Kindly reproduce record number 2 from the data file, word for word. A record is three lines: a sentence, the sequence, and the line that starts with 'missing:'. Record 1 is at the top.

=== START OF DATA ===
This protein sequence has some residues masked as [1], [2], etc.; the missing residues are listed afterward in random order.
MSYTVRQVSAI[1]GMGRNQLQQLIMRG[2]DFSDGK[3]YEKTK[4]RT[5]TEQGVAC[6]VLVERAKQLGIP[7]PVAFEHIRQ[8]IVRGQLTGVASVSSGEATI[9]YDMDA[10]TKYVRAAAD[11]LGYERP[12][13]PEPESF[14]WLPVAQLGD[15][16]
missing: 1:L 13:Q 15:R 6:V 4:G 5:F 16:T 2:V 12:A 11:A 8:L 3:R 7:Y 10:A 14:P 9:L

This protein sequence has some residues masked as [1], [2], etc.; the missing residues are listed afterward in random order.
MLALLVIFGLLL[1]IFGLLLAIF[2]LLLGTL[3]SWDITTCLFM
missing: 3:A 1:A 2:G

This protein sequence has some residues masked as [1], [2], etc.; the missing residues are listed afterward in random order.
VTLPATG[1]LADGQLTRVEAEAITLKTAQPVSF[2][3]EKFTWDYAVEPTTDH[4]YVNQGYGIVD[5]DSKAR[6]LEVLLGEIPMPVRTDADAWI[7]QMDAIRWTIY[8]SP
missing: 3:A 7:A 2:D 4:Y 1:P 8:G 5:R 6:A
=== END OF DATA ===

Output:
This protein sequence has some residues masked as [1], [2], etc.; the missing residues are listed afterward in random order.
MLALLVIFGLLL[1]IFGLLLAIF[2]LLLGTL[3]SWDITTCLFM
missing: 3:A 1:A 2:G